Harmonious Homestead
Connecting Farms & Families In Central Ohio since 2010


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What is Local?

little hound sniffing a local (backyard) pepper Part of the purpose of Hounds in the Kitchen is to advocate for local foods and local eating.  'Local' is subjective and prone to green-washing as are so many other terms.  With the advent of Local Foods Week coming soon (see below), now is a good time to talk about what is local.

Some define local in terms of miles: In 2005, authors Alisa Smith and J.B. MacKinnon spent a year eating only what was available growing in a hundred mile area surrounding their home.  They chronicled their journey in the bestselling book Plenty: Eating Locally on the 100-Mile Diet, a highly recommended read.  They maintain an informative website, 100milediet.org.

The challenge of a 100 mile diet is that many foodstuffs a kitchen relies on are not available year round within 100 miles of every location.  Smith and MacKinnon made many a winter meal of the same few ingredients.  While they did have access to a wide variety of foods in the US northwest, there are many locations where a 100 mile diet might be so limited as to not give enough variety to maintain optimum health.

Some define local in terms of their city, state, or country.  Wanting to challenge ourselves to drink locally, we started the year 2008 with a resolution to only drink spirits, wine, and beer produced in the United States.  We chronicled our progress at All American Alcohol (an old blog, posts now transferred here) but abandoned the cause in the spring when we drilled down into the local foods issue.  We realized that California wine travels more miles to get to us in Ohio than French wine.  Same with the one brand of American made agave spirit produced in California vs. Mexican tequila.  We still often choose drinks that do not travel far, but we are no longer limited by geographical boundaries.

a local meal - veggies from the garden, US bread, wisconsin mozzarella

Here's our current version of local:  Eat foods that come from as close as possible.  Make purchases directly from the grower as often as you can to ensure the freshest quality and direct economic impact.

On many days this summer we were able to eat dishes where we grew nearly every ingredient organically in our own backyard.  That's local!

We visited pick your own farms to pick large quantities of local in season favorites and preserved them for the winter.  PickYourOwn.org is a fantastic resource of places to pick and methods of preservation.

But as autumn comes (first frost warning tonight!), our yard will provide less bounty.  We will use our summer preserves and continue to put up fall favorites for enjoyment far into the winter.  We will shop the farmers markets to buy direct from Ohio growers as much as is possible.  We will continue to purchase eggs and milk directly from a farmer friend.  We choose organic produce in the supermarket when Ohio produce is unavailable. LocalHarvest.org is a good source of farmers growing unique commodities across the US and I plan to buy some non-Ohio produce in bulk (like cranberries) from Local Harvest growers this year.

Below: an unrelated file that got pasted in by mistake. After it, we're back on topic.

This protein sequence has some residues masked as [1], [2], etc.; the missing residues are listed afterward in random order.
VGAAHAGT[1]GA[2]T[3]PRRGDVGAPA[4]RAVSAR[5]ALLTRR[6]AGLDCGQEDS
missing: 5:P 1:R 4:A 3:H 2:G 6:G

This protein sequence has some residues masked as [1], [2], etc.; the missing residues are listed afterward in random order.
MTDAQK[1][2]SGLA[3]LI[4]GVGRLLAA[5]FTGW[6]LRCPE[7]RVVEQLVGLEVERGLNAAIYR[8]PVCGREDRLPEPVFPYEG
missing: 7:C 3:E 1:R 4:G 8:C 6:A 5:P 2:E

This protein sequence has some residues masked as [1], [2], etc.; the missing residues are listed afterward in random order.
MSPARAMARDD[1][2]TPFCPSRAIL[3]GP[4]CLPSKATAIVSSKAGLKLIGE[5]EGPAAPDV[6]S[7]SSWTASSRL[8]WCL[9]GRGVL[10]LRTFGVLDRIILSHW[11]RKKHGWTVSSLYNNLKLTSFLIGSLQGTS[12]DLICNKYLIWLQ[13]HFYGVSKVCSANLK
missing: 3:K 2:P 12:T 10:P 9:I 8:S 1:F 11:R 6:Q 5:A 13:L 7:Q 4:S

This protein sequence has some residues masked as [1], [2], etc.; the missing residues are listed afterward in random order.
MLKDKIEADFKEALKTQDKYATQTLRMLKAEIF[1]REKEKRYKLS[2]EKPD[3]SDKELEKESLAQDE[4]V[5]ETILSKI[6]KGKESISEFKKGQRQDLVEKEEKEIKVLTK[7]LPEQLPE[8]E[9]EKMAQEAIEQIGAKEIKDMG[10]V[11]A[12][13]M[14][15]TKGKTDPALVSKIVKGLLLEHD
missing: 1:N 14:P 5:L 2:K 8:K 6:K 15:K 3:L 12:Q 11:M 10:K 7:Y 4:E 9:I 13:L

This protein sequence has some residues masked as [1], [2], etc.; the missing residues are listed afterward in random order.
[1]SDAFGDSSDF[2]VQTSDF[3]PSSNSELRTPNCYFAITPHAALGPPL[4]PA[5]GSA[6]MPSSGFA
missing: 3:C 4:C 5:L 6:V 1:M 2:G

There are several ingredients that we knowingly consume from thousands of miles away.  Coffee and bananas, for instance, come from oceans away and are sometimes farmed with environmentally and ethically degrading means.  We choose fairly traded, organic versions of these long traveling ingredients and savor them.

When making the decision about what to buy from where, we choose local + organic first, local but not organic next, and organic fair trade but not local third, and if not other choice exists, not local or organic.  As much as possible, we apply the same standards to processed food.

During the summer, we eat about 70% local (by ingredients used).  That percent declines in the winter or when we are busy.

It took years of changing eating and shopping habits to acheive our current level of local food eating.  I plan to write several posts in the future about small steps you can take to change your habits if you are so inclined to eat more locally.  I hope you do because local food is often more delicious, healthy, and supportive of the local economy.


A few Columbus local food advocates met last week to talk about Local Foods Week.   'What is local' was one of our points of discussion.  Lisa the Restaurant Widow has already written a post with the same title.  Others may also write their interpretations of local soon and I will link them up here.


Local Matters, a central Ohio organization advocating for urban agriculture, local foods in schools, and access to local farm foods, is celebrating local foods with a week of activities for Local Matters Local Foods Week coming up October 3 - 9.

They have an impressive lineup of events, starting with the Market to Market bike ride Saturday the 3rd and concluding with a Finale at the Dublin Whole Foods Market on the 9th.  In between you will find benefit dinners, kitchen tours, a school garden tour, and a wine tasting.

Part of the motivation for Local Foods week is to build Local Matter's donation program.  They are selling $1 paper Local Matter's sprouts at a variety of locations.  If you join their 1000 Friends of Local Matters ($10/month or $120/year) during Local Foods Week, you can receive a special punch card for free Jeni's Ice Cream.

No matter where you are in your journey to eat more locally, education and support is key.  Participate in some of the events during Local Matters Local Foods week and you will enjoy the company of other local food lovers.  Subsrcibe to the Hounds in the Kitchen feed for year round encouragement to eat locally.